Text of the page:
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March 26, 2024updated 27 Mar 2024 9:45am

Wine in history: The wine poetry of Li Bai

Stuart Walton on the transcendent vinous verse of an eighth-century Chinese poet who knew the value of drinking alone.

By Stuart Walton

Reading the eighth-century Tang poet Li Bai reminds us that thoughtful solitary wine-drinking can transcend the shameful or desperate connotations it has in the West, says Stuart Walton.

Not every use of wine is convivial. For all that we are accustomed to thinking of it as the agent of amity and fellowship, it has also played the role of sustenance to the solitary in literary and spiritual tradition. The image of the lone drinker had become an icon of ruin by the late 19th century, the era in which alcoholism had begun to be medicalized in the West. Between the thousand-yard stare of Degas’ abstracted absinthe drinker and Hemingway’s solitary bottle of Margaux, there is only the temperamental variance of quiet despair or reckless abandon. They are both telling us that drinking for oneself is a vice, calling forth either reflective guilt or the determination to dispense with guilt.

In the Chinese poetic tradition, wine is the boon companion of the solitary, the means by which he is lifted out of the melancholy present and into the transcendent sublime. The preeminent laureate of drinking alone is the Tang poet Li Bai (AD 701-762). Li Bai was probably born in Suyab in what is now Kyrgyzstan on the ancient Silk Road that connected China with Central Asia and routes to the West. His family were most likely merchants and seem to have undertaken a move to Jiangyou in Sichuan when Li Bai was a small boy. He was a gifted child, well-versed in the literary classics and already a practising poet before he was ten years old.

Had he taken the formidable civil service examination for which aspirant families prepared their more promising sons, he might have gone on to a career in amply rewarded officialdom. Instead, he was something of a loose cannon, a keen swordsman with a pugnacious bent and a serial marrier of well-connected women. In his mid-twenties, he set off on a riverine odyssey that would take him along the Yangzi and Yellow Rivers, taking the measure of a society in the throes of explosive social and cultural ferment, garnering the experience that would later return to him in moments of bibulous reflection in the great lyrics.

Drinking alone with Li Bai

Li Bai’s most widely anthologized composition, “Drinking Alone by Moonlight,” finds the poet soliciting a compact with the moon to transform his solitary session into a drinking companionship, in which his own shadow will make up a third, but in vain. “The moon, alas, is no drinker of wine; / Listless, my shadow creeps at my side.” Just him then. “Yet with the moon as friend and the shadow as slave / I must make merry before the Spring is spent.”[1] They were united when he was sober, but in drunkenness each goes his way. Even his shadow “tangles and breaks” as it tries to follow his inebriate dancing.

Springtime is the eternal season of the drunken poet. Not only is it when the fruit trees that might have flavored last year’s wine are in blossom, but it is also when the wine is at its best to drink. By the eighth century, wine (the preferred translation of the catchall term jiu) was a vastly varied product. It could be the potent multi-grain brew that had been produced since antiquity. It could be the fruit wine of peaches or plums. It might be an aromatized medicinal potion, full of floral and herbal extracts for balancing the drinker’s qi. It could be imported grape wine from the Central Asian trade routes, or even a variant of the same region’s koumis (fermented mare’s milk).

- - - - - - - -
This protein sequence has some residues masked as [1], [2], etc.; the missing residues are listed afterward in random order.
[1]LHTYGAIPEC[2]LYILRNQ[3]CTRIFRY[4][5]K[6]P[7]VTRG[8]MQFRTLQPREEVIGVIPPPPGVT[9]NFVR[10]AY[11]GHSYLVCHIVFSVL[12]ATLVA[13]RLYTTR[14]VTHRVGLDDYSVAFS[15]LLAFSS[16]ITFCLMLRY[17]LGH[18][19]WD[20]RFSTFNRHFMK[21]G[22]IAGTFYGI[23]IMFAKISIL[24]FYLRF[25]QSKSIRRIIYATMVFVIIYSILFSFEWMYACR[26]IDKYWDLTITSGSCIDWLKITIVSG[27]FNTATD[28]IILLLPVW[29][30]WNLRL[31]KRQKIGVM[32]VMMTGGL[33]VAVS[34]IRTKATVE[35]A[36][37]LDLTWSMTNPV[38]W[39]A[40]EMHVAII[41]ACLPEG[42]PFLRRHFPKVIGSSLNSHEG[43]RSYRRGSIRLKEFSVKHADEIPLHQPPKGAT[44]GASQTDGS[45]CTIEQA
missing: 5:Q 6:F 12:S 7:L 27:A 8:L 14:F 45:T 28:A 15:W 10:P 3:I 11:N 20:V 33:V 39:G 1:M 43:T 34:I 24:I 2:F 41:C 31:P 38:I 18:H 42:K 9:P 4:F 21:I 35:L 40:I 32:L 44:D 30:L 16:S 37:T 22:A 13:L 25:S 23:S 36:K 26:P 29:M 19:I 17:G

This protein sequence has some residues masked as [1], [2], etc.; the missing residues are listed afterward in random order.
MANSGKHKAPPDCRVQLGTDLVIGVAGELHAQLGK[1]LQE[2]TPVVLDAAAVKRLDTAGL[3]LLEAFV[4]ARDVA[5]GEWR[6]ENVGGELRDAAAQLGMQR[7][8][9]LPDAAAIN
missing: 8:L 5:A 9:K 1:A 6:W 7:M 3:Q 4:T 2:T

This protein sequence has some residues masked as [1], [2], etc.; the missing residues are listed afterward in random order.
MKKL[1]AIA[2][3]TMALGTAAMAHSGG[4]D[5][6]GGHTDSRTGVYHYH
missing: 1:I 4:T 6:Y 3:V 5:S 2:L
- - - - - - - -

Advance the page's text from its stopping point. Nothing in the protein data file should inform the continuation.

It doesn’t matter what it is. The important thing is to drink. “I urge you not to refuse a cup, / for the spring wind has come to laugh at us.” (“Facing Wine”). The trees are in blossom again, and here comes another old friend. “Bright moon peers into the golden wine cup.” He sees “[t]he rose-cheeked lad of yesterday,” now whitening with the years. We are at the opposite end of the spectrum here to drinking to forget. Wine is the sacrament of memory. “If you do not drink the wine, / Then where are the men of yesteryear?”[2]

In her illuminating gloss on this piece, its translator Paula Varsano notes that Li Bai acknowledges “both the obligation to the past and its intrinsic absurdity.” Drinking is a spiritual duty and a way of respecting both the literary tradition and one’s own past existence. “If you find happiness in wine / Don’t share it with the sober,” he warns elsewhere.[3] In “Hard is the Way of the World,” a more gather-ye-plum-blossoms mood takes hold: “Enjoy a cup of wine while you’re alive! / Do not care if your fame will not survive!”[4]

Li Bai’s fame did survive. He died at the age of 61, most likely being cared for by friends, most likely of a racketing life. In the kind of popular legend that has a forsaken duty to be true, it was said of him that, out on the lake one night in his own bateau ivre, he leaned over the water to try to catch the reflection of the teetotal moon that had accompanied so many of his nocturnes of solitary drinking. As ever, it slipped his grasp.

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Notes

1 Trans. Arthur Waley, More Translations from the Chinese (London: 1919).

2 Trans. Paula M. Varsano, Tracking the Banished Immortal: The Poetry of Li Bo and Its Critical Reception (Honolulu: 2003).

3 Trans. Charles Kwong, in Scribes of Gastronomy, eds. Isaac Yue and Siufu Tang (Hong Kong: 2013), cited (and slightly modified) in Thomas David DuBois, China in Seven Banquets: A Flavourful History (London: 2024).

4 Trans. Witter Bynner, The Jade Mountain: A Chinese Anthology (New York: 1929).

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